The first problem here is that some of the immigration offices are out of sync, so to speak, with the development in the health insurance laws. While in some states and cities you would not have gotten your initial residence permit based on an international health insurance, in other states and cities that is still possible. Sometimes it is also a problem that people received their last/initial residence permit still in 2008 or early in 2009 when the law was not entirely clear to everyone and thus the Ausländeramt accepted this insurance while now they suddenly reject it. But the residence permit/visa issue is seperated from what happens if you get a job with public health insurance or with private German health insurance (because employers will usually not accept ALC insurance or any other international insurances because they can't write their share of costs of tax wise).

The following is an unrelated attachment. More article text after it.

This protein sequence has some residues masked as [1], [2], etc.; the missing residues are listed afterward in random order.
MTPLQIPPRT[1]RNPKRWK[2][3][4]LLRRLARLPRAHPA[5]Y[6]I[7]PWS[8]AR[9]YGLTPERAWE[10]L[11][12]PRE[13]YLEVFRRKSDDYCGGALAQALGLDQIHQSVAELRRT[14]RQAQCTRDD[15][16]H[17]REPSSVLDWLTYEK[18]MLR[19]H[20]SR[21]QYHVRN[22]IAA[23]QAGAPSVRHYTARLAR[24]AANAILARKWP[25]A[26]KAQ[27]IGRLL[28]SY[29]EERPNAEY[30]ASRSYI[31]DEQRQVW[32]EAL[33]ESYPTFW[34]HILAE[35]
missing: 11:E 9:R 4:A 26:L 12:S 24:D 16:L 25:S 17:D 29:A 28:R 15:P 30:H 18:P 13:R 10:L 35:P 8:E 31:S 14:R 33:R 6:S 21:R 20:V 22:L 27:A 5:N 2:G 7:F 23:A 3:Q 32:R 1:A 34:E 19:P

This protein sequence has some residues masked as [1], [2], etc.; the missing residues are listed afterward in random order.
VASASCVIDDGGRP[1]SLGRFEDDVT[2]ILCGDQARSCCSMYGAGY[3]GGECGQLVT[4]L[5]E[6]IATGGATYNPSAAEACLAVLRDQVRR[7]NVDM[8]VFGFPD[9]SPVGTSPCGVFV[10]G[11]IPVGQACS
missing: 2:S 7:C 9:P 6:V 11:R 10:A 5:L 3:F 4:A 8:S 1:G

So, while the immigration office may have accepted your current insurance, none of the public or private insurances I know will do so and thus will back-charge you if you switch over. I have heard that ALC may have a deal with the ALLIANZ (because a subsidiary of ALLIANZ is underwriting the ALC policies) for a move over w/o penalty payments, but I don't know for sure.

I am also aware that ALC is convinced to be legal tender in Germany. I have argued with them in the past and basically stopped offering them - even though I think they are by far the best international insurance on the market - for that reason since summer 2009, except in very limited cases where nothing else would work anyway. According to the legal framework shown above I con't see how they can be considered to be a fully substitutive insurance in Germany, only as a supplementary insurance besides or on top a German public or private insurance.

 

 

As someone sold the aLC insurance I'd be interested in a clarification too.

I'm wondering, as a freelance EU citizen, why I have been paying aLC for the last two years since moving from the UK.